The Stolen Children
If you’re adopted but don’t know where you’ve come from or who your biological parents are, it can become an emotional upheaval. Paternity testing is often sought by those who have found out at a later stage in life that they were adopted. Many grown-up children go in search of their roots when they realise they don’t resemble their adopted parents or their adopted parents tell them the story of how they came to be adopted. But some cases are more compelling – especially those that feature adopted children from different cultures altogether.
Paternity Testing – The Stolen Generation
If somebody has different racial features to their adopted parents it can be a constant physical reminder of their difference. One woman from Wales recently found out that she was one of the Aboriginal children known as ‘the stolen generation’. She was separated from her white father and Aboriginal mother by the Australian government. Paternity testing wasn’t necessary as the truth finally came out after researching her roots. Now the Welsh woman is planning on emigrating with her family to Australia and wants compensation from the Australian government.
The Lost Children
The woman found out that she was separated from her biological parents at a hospital in Brisbane. Her Aborigine mother was told her baby was dead, although she had in fact been taken away by the government. For many aborigines, paternity DNA testing has helped them reunite with the families they were stolen from. The Australian government took the babies because they felt that the Aborigine people were unfit to bring up their own children. This test has helped many lost children find their fathers who could have been lost forever.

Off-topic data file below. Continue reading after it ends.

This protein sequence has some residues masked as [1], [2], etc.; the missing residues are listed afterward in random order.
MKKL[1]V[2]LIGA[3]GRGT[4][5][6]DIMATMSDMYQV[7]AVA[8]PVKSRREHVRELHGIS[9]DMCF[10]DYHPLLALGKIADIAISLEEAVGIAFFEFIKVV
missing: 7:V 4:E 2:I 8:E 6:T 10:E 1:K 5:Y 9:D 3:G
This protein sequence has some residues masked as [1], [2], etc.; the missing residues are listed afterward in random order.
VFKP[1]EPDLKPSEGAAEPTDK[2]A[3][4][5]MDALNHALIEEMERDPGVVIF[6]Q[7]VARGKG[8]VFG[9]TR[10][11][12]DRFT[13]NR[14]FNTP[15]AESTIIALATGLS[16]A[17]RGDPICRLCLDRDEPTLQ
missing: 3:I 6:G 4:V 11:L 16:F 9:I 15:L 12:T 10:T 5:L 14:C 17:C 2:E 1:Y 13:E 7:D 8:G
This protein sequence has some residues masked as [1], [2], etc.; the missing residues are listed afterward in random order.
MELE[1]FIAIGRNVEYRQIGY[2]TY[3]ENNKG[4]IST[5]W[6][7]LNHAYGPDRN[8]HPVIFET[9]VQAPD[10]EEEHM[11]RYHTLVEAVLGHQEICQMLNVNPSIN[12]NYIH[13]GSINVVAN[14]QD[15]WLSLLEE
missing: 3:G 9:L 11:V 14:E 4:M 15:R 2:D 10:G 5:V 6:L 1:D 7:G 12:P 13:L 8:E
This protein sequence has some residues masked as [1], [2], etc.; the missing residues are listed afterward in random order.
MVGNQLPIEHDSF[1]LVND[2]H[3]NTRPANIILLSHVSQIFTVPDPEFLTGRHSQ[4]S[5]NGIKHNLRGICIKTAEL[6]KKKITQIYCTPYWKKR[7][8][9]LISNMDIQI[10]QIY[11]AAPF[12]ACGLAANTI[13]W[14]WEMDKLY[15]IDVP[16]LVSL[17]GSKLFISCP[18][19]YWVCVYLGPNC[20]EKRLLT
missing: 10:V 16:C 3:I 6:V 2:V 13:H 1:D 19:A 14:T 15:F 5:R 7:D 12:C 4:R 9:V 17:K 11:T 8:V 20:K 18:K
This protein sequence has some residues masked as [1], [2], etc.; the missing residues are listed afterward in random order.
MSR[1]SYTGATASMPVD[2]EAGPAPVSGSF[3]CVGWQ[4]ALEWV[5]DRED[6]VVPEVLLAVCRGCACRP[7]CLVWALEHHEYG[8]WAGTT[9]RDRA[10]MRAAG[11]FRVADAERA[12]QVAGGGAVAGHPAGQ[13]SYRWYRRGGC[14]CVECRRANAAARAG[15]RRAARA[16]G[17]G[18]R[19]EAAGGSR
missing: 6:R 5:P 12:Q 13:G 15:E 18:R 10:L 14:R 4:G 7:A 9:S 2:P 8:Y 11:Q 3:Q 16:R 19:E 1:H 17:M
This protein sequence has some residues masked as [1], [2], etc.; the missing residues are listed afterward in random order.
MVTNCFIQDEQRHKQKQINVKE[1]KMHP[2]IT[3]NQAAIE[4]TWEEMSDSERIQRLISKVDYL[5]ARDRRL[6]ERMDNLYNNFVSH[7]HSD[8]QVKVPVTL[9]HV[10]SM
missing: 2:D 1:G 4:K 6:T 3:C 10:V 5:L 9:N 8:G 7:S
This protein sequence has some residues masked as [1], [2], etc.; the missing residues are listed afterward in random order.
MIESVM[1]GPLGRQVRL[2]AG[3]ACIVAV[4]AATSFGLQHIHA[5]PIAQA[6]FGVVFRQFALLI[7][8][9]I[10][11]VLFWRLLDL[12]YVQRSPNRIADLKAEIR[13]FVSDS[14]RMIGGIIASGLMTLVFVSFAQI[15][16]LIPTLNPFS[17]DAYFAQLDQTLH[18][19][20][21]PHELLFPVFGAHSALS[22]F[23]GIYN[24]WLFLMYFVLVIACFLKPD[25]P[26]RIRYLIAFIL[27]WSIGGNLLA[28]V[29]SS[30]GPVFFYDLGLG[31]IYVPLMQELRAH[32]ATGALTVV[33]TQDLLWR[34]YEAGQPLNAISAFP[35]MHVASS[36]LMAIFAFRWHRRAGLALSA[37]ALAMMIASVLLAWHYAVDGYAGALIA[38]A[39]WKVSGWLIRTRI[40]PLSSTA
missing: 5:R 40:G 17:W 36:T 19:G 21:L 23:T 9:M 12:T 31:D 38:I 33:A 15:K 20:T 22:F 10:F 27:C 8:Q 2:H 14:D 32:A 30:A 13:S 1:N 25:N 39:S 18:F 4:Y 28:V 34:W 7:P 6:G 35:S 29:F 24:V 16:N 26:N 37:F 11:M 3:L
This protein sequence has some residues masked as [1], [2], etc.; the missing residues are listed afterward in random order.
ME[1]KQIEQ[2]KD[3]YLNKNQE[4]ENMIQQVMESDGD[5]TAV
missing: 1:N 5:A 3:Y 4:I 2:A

Paternity Testing – Reuniting with Family and Culture
The Welsh woman, who now has three of her own children, plans to move to Brisbane to reunite with her Aborigine brothers and sisters. “It is the ending we are all looking for,” the woman told the press. Paternity DNA testing has helped in some of the cases featuring indigenous children who were forcibly removed from their parents. It’s thought that for 60 years – up until 1970 – that up to 30% of indigenous children were taken from their families in an attempt to give them a ‘better life’.
Although paternity testing can help many children confirm who their biological fathers are, the story highlights that it’s more than just the children who are victims. The biological parents and the adopted parents suffer too. The adopted parents of the Welsh woman were told that her biological parents had abandoned the baby at hospital.